استراتژی های بازاریابی استانداردشده در خرده فروشی؟ استراتژی های بازاریابی IKEA در سوئد، انگلستان و چین
|کد مقاله||سال انتشار||مقاله انگلیسی||ترجمه فارسی||تعداد کلمات|
|2894||2011||11 صفحه PDF||سفارش دهید||محاسبه نشده|
Publisher : Elsevier - Science Direct (الزویر - ساینس دایرکت)
Journal : Journal of Retailing and Consumer Services, Volume 18, Issue 3, May 2011, Pages 183–193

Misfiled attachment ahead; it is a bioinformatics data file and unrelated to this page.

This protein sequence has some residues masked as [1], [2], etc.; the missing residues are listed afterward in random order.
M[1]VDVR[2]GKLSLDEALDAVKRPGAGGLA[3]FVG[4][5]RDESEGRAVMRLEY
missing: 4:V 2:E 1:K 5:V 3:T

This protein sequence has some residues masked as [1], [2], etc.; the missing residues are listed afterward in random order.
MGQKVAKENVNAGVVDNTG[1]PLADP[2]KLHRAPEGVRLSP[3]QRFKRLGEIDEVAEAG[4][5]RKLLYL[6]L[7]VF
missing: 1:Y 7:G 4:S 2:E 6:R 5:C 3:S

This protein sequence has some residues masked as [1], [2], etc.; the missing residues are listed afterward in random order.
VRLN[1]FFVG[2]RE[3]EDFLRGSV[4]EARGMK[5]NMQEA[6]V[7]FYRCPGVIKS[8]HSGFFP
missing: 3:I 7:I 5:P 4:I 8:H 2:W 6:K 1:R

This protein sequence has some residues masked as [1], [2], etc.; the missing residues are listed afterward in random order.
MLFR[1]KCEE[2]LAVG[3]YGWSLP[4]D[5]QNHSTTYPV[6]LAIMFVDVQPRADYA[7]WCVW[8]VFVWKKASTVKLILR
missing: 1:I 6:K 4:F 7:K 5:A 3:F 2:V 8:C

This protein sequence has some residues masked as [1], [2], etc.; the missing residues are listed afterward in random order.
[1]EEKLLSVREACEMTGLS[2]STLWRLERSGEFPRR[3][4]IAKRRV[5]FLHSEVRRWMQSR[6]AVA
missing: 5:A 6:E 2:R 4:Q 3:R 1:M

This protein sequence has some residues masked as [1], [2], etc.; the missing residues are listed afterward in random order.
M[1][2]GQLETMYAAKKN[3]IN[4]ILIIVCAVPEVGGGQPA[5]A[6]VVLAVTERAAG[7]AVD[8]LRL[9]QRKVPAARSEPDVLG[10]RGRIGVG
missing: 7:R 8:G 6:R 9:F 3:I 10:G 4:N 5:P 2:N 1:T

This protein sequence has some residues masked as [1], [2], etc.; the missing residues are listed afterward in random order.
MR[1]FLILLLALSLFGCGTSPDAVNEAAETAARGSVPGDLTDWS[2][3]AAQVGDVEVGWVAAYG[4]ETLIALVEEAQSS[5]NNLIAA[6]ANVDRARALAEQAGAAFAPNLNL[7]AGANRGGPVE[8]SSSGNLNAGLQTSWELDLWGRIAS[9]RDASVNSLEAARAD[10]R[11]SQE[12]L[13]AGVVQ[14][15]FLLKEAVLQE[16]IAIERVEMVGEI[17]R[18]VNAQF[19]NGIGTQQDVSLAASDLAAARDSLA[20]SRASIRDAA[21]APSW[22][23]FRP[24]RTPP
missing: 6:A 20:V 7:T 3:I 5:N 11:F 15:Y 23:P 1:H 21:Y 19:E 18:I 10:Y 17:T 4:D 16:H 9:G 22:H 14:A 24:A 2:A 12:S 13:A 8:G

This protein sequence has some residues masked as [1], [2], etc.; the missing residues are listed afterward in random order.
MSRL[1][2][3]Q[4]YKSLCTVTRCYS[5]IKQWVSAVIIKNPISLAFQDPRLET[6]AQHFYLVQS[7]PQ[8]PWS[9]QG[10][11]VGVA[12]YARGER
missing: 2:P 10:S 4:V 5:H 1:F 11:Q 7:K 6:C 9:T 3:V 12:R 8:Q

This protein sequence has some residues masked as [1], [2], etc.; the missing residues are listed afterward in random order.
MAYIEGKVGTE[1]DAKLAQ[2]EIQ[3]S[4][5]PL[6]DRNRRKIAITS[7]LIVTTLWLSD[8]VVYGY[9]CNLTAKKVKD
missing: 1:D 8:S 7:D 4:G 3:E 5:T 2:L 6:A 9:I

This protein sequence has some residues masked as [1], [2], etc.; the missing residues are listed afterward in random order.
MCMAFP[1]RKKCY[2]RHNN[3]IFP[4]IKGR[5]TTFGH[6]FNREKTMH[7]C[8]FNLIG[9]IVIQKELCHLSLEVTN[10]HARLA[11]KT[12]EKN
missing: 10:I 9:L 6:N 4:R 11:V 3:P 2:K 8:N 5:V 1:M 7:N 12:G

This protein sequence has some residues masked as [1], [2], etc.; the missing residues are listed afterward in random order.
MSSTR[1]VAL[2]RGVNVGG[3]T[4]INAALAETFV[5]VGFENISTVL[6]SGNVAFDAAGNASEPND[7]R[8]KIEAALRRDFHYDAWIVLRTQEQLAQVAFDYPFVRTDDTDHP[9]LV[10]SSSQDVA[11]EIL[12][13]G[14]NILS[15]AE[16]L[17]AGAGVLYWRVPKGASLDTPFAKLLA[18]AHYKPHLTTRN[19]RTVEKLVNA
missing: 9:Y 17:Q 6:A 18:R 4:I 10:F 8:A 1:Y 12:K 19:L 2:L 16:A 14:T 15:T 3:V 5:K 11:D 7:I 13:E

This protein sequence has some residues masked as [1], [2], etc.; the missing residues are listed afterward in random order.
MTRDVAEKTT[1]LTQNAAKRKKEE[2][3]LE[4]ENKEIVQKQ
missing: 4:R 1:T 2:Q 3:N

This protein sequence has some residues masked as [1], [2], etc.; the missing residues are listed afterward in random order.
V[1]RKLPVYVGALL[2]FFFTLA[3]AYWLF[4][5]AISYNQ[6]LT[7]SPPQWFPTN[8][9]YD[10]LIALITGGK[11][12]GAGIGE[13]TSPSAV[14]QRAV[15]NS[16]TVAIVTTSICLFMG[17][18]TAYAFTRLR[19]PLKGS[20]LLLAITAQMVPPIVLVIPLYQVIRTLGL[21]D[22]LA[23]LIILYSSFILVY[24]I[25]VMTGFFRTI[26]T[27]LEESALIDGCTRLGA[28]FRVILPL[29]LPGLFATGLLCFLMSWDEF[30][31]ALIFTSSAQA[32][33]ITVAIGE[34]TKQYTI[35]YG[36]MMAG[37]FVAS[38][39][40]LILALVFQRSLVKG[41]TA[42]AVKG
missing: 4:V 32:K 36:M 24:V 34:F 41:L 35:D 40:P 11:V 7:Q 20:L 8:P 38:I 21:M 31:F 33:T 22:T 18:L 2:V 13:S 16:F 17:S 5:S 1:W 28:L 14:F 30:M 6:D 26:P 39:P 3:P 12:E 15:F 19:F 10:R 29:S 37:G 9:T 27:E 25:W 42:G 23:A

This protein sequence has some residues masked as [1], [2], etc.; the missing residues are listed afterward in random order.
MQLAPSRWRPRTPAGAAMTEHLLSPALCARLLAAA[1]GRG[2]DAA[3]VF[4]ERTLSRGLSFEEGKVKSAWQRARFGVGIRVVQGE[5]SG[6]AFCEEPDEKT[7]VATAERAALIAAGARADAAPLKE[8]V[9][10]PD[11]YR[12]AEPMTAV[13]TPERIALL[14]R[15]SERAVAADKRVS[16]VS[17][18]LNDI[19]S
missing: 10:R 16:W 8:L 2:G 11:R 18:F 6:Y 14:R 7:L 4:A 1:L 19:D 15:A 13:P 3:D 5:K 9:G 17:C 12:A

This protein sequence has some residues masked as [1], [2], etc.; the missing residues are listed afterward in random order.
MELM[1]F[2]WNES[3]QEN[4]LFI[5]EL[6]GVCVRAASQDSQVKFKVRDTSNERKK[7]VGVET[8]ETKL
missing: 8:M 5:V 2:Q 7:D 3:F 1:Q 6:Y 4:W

IKEA is often cited as an example of a ‘global’ retailer which pursues a similar ‘standardized’ approach in every market. This paper systematically assesses the degree of standardisation (and adaptation) of four commonly identified retail marketing mix activities – merchandise, location and store format, the selling and service environment, and market communication – within three countries. These countries – Sweden, the UK and China – represent different cultural settings and are markets in which IKEA has been operating for different lengths of time. The data upon which the comparison is based was generated from personal interviews, in-country consumer research, company documentation and third party commentaries. The conclusions drawn suggest that whilst IKEA operates a standardized concept, degrees of adaptation can be observed in customer facing elements, and in the supporting ‘back office’ processes which support these elements. These adaptations arise from differences in consumer cultures and the length of time, and subsequent exposure to and experience of, the market. This suggests that standardisation in international retailing should be considered from the perspective of replicating the concept, rather than replicating the activities.